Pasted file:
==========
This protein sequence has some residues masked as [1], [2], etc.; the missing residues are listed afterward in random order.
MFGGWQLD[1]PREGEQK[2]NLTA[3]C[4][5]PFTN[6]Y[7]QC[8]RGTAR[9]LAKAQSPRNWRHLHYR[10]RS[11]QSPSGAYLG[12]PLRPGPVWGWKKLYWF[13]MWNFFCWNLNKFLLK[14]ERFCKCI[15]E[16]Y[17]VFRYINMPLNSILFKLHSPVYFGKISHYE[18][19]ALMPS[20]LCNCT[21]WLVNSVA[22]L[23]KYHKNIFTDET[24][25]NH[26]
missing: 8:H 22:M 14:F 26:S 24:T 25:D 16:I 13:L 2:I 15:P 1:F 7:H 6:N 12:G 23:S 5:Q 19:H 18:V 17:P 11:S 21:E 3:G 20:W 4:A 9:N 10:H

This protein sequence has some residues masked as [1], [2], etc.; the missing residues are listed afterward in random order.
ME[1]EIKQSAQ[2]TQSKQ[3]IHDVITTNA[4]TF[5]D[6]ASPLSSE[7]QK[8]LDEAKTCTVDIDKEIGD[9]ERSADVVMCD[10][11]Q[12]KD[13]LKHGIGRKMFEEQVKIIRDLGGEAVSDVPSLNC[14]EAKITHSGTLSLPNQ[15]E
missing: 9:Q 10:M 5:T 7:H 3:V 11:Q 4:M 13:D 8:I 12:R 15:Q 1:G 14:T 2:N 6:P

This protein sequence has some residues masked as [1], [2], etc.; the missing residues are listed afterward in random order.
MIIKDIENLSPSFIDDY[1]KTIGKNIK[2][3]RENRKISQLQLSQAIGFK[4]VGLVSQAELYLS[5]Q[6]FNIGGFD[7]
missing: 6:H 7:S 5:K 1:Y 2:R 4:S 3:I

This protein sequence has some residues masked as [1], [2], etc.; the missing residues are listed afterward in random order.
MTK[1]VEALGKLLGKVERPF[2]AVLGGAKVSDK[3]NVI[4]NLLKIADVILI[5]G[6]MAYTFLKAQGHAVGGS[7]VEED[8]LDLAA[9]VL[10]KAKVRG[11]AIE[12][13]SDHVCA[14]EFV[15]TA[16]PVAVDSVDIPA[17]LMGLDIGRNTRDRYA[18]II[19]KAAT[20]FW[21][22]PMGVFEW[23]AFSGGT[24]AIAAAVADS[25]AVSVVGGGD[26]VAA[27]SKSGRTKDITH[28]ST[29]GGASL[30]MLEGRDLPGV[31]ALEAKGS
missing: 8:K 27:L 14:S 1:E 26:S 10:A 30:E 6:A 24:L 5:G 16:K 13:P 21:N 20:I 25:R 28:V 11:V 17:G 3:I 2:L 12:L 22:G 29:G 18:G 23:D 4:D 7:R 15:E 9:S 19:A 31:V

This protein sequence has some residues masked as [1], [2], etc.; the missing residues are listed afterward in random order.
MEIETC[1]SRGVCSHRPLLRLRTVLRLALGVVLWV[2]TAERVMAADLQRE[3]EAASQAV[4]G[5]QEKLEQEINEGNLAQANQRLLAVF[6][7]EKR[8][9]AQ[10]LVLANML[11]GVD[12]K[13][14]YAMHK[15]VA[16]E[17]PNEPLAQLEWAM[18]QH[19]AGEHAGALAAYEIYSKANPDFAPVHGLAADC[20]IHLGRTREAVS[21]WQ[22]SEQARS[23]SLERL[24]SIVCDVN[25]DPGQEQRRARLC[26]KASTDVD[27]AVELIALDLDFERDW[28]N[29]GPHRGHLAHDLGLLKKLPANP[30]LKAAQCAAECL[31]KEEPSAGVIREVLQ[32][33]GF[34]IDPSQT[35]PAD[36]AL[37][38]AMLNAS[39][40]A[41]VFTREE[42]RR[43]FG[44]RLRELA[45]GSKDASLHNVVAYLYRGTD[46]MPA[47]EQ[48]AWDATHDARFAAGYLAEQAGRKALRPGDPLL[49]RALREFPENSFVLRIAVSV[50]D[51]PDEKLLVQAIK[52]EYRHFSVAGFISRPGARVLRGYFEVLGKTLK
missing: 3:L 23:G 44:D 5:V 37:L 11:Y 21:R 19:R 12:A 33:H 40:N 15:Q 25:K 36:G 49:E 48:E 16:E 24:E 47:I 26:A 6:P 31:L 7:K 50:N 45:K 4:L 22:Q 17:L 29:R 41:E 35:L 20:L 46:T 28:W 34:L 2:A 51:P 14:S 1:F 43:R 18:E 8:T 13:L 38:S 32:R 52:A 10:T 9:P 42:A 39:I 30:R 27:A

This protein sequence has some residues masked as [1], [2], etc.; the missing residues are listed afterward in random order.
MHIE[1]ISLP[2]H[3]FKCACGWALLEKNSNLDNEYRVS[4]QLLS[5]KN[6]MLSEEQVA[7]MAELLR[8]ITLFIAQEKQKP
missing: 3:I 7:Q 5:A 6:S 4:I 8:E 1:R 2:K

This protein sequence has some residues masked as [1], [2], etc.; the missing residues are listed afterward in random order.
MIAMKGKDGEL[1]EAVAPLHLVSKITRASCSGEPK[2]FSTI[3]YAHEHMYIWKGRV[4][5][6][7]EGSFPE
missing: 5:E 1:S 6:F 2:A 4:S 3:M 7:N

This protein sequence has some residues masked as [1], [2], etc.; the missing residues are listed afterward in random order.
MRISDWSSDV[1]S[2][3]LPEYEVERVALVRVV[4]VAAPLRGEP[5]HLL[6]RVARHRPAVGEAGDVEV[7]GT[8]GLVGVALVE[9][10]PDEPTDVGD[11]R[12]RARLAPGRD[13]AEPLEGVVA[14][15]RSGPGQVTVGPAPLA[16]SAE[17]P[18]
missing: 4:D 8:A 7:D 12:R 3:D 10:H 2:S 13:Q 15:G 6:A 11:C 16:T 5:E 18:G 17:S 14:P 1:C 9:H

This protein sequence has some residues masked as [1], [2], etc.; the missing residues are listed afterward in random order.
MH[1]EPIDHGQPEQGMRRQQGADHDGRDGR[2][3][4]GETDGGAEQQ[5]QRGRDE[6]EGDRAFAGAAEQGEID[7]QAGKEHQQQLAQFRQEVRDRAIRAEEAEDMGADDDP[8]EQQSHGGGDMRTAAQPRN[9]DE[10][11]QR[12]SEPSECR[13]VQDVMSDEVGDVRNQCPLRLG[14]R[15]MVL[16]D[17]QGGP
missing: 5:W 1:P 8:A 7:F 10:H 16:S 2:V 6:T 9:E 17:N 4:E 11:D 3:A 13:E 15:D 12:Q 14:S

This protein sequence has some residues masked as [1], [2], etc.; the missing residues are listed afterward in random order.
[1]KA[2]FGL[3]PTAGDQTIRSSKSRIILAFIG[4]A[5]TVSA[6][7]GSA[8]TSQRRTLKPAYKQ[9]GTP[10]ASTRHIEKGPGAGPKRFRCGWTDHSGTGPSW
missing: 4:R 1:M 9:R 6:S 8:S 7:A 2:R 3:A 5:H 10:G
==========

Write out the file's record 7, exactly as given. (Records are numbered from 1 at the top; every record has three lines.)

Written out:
This protein sequence has some residues masked as [1], [2], etc.; the missing residues are listed afterward in random order.
MIAMKGKDGEL[1]EAVAPLHLVSKITRASCSGEPK[2]FSTI[3]YAHEHMYIWKGRV[4][5][6][7]EGSFPE
missing: 5:E 1:S 6:F 2:A 4:S 3:M 7:N